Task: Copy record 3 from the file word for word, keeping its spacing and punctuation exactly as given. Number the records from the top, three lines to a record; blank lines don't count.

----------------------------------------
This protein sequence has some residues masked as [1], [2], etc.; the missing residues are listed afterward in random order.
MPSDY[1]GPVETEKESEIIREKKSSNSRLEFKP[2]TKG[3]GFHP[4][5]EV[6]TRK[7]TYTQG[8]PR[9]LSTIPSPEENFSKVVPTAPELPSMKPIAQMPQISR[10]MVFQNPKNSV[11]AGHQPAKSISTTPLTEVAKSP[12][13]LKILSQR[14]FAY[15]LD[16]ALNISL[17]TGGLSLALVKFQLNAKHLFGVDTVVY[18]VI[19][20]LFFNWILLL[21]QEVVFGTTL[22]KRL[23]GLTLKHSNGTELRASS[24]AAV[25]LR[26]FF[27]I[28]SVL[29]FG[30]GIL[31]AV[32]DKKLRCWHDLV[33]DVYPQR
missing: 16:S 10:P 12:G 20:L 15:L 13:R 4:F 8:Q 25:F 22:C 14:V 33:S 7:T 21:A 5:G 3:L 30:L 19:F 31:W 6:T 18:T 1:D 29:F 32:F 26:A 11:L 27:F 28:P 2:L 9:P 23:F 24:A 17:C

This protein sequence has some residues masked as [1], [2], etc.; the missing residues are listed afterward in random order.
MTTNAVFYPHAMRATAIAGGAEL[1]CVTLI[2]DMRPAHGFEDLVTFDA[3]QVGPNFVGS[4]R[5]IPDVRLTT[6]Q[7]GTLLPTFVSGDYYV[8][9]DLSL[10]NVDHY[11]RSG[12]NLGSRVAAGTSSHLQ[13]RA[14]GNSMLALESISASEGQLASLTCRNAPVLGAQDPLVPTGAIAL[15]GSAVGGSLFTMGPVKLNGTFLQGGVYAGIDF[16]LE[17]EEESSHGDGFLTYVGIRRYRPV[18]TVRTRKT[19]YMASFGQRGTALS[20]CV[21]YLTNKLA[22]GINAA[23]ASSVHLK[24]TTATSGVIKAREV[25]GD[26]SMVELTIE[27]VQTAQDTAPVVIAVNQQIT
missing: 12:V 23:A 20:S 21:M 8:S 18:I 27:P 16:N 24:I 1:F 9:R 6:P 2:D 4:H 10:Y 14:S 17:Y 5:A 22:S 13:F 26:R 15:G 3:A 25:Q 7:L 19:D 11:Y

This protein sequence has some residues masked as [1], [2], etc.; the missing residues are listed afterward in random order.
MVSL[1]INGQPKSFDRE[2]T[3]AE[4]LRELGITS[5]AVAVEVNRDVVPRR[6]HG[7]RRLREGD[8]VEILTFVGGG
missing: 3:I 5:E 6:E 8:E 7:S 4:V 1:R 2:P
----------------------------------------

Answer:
This protein sequence has some residues masked as [1], [2], etc.; the missing residues are listed afterward in random order.
MVSL[1]INGQPKSFDRE[2]T[3]AE[4]LRELGITS[5]AVAVEVNRDVVPRR[6]HG[7]RRLREGD[8]VEILTFVGGG
missing: 3:I 5:E 6:E 8:E 7:S 4:V 1:R 2:P